Current Event December 5, 2013
Phillis Wheatley lived an extraordinary life. Born in West Africa and sold into slavery in Boston, Massachusetts, Wheatley became the first published African-American woman and poet. In addition to being a poet, Wheatley exchanged letters with religious leaders and philanthropists. Some of her letters have survived, including one in which she reflects on the American Revolution. Listen to learn about this valuable letter, which was auctioned off in 2005.
Current Event December 2, 2013
American poet Emily Dickinson was known as an eccentric recluse throughout her life. Dickinson maintained friendships through letter writing. She wrote poetry privately. Her unusual poetry style wasn’t truly discovered until after her death in 1886 when her sister Lavinia found nearly 1,800 of her sister’s poems. Though Lavinia had promised to destroy her sister’s papers, she instead had the poems published, which led to Emily’s fame as a great American poet. Listen to learn how her poetry continues to be an inspiration today.
Current Event November 30, 2013
American poet Sylvia Plath is well known for her work, her life and her death. Plath’s suicide in February 1963 shocked a generation of readers and writers, shining a light on the plight of women and mental illness. These are the topics that Plath had written about in her semi-autobiographical novel “The Bell Jar.” Fifty years after her dramatic death, Plath’s poetry lives on. Listen to learn more about the life of Sylvia Plath and the collection of poetry, “Ariel,” published after her death.
Current Event November 25, 2013
Minimalist author Raymond Carver is known for his simple but powerful short stories of ordinary people. This gritty minimalism both reflects and contradicts the tough and chaotic life of the man himself. Listen to learn more about the life and contradictions of this American author heavily influenced by the work of Anton Chekhov.
Current Event November 7, 2013
English Romantic poetry is often misunderstood and not considered in the context of the life of the poets or the era in which they lived. The movie “Bright Star” by director Jane Campion explores the life of poet John Keats and the romantic relationship that drove him to write his most famous works. Campion explores the short life and love of this well-known poet. From the difficulty people have understanding poetry to considering Keats, Byron and Shelley in their historical context, this interview with Campion will open your eyes to the world of 19th Century English Romantic poetry.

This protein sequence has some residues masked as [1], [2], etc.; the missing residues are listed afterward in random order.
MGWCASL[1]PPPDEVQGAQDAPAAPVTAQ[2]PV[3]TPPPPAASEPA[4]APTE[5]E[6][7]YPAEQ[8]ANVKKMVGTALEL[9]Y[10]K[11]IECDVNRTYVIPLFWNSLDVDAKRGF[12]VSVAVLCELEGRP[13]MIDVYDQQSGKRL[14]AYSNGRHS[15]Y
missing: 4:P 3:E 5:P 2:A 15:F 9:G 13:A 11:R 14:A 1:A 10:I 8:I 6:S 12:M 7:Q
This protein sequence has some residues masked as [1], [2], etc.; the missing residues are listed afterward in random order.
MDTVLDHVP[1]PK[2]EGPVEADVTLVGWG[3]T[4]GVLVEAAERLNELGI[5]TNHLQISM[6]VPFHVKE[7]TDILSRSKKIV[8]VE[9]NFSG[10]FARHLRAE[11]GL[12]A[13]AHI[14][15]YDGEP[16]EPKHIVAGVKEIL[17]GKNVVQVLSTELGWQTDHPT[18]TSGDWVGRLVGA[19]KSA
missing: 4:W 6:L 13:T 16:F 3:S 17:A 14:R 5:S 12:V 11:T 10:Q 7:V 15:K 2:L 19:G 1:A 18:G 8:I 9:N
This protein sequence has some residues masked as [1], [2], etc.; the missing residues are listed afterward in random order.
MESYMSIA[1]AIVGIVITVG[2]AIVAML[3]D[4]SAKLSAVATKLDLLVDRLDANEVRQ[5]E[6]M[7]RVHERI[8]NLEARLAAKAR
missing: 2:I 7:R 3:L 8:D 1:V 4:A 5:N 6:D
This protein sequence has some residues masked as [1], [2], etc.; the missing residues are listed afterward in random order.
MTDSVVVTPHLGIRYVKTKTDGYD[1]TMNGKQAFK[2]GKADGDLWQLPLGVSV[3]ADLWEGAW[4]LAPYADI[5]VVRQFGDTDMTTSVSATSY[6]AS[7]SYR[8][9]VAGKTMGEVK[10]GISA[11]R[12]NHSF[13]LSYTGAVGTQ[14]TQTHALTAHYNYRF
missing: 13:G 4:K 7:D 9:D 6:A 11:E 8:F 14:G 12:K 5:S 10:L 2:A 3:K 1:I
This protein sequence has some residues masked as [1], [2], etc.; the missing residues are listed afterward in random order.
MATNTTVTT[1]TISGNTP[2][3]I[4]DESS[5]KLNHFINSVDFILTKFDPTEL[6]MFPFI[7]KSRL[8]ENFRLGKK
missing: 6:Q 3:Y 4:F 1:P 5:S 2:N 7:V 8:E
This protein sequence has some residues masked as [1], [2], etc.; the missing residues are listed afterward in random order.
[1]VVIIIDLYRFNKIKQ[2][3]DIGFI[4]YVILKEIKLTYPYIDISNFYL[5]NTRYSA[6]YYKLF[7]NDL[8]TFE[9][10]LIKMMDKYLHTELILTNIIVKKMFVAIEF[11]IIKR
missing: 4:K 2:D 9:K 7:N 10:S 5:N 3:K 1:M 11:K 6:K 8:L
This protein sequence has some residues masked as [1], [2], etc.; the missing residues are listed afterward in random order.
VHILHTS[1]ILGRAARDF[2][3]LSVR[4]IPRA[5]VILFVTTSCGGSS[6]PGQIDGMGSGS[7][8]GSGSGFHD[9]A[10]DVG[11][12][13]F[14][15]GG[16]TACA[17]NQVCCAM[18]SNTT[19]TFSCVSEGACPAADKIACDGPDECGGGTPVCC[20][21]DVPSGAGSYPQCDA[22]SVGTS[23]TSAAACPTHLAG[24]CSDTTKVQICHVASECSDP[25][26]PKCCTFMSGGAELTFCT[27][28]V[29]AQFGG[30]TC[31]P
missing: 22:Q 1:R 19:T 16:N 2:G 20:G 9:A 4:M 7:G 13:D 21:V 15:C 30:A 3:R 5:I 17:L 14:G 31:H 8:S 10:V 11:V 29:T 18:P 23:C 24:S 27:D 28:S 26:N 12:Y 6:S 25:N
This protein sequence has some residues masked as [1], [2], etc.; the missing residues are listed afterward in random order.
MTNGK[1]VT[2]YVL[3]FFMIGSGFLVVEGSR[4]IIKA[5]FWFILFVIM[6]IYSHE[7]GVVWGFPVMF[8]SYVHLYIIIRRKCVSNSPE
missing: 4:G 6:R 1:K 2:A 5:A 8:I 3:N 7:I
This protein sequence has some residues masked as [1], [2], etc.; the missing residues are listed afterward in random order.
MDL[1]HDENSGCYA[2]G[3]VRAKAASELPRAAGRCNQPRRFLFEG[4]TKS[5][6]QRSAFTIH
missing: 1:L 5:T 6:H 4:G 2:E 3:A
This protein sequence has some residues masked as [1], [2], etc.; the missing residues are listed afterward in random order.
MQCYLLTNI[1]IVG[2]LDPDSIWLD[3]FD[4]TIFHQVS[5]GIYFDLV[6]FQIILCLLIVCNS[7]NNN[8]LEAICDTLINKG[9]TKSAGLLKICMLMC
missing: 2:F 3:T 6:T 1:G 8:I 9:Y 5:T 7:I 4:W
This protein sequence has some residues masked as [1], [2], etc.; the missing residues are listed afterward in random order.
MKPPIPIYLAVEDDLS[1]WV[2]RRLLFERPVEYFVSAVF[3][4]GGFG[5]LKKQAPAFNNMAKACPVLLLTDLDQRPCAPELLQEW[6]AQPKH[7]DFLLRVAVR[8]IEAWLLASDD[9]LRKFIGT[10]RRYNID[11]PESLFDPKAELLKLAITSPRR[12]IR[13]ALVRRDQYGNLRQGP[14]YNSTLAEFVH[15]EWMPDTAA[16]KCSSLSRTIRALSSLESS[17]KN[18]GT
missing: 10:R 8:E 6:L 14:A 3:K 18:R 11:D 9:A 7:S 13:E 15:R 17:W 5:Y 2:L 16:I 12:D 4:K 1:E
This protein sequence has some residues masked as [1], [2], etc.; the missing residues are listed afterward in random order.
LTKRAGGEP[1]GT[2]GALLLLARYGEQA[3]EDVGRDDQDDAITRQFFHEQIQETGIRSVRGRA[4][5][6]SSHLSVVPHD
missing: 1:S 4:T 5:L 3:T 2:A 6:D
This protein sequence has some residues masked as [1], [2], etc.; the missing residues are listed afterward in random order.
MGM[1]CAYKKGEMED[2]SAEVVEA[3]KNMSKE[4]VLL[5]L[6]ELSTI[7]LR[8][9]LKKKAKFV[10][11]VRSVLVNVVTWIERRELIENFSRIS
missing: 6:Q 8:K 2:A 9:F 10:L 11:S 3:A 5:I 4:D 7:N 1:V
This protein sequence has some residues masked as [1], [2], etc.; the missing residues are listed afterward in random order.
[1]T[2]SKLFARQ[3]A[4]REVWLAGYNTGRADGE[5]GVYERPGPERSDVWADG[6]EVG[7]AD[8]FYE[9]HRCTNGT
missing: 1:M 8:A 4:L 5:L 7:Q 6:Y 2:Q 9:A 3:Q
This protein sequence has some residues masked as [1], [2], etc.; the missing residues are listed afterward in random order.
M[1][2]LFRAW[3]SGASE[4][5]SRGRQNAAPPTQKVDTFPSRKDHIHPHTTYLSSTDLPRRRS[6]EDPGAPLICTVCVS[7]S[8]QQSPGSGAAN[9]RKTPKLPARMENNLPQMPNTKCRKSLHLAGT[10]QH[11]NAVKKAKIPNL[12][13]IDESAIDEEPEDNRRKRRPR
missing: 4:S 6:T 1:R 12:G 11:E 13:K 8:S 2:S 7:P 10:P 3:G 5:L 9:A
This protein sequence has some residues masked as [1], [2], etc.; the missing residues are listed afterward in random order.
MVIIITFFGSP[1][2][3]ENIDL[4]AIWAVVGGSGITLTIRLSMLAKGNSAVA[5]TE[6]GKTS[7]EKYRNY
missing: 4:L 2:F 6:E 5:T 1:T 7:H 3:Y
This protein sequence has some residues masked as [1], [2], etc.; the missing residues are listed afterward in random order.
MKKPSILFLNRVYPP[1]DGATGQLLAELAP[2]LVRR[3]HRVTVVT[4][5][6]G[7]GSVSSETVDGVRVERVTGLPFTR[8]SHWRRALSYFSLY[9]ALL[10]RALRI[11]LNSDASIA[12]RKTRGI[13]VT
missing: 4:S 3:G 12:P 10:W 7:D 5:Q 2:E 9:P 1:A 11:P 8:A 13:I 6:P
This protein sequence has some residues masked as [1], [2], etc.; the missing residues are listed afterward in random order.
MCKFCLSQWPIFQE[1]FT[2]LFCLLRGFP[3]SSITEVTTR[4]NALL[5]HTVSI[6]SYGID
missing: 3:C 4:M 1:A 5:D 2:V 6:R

Current Event November 6, 2013
The Brontë sisters, Charlotte, Emily and Jane, were successful novelists and poets. Their childhood, relationships and imagination shaped their famous works. A tiny “magazine” created by 14-year-old Charlotte Brontë to go with their set of toy soldiers is a lens into their world of imagination and gothic extravagance. Listen to learn more about this work, just half the size of a credit card, and what it tells us about the life of these famous literary figures.
Current Event September 11, 2013
What is heroism? Explore this question through a discussion with author Conn Iggulden, who wrote a book about heroes throughout time. From Florence Nightingale to Harry Houdini to the passengers of United Airlines Flight 93, heroes of all different kinds have shown admirable bravery. This story discusses the courage and grace that makes heroes of ordinary people.
Current Event February 1, 2013
American poet Robert Frost wrote about rural life in New England. His colloquial language and focus on nature struck a chord with everyday people and critics. He won four Pulitzer Prizes for poetry during his lifetime, and his legacy has lived on through his writing and his friends. Listen to learn more about Frost’s life, work and religion through his friend, Jonathan Reichert.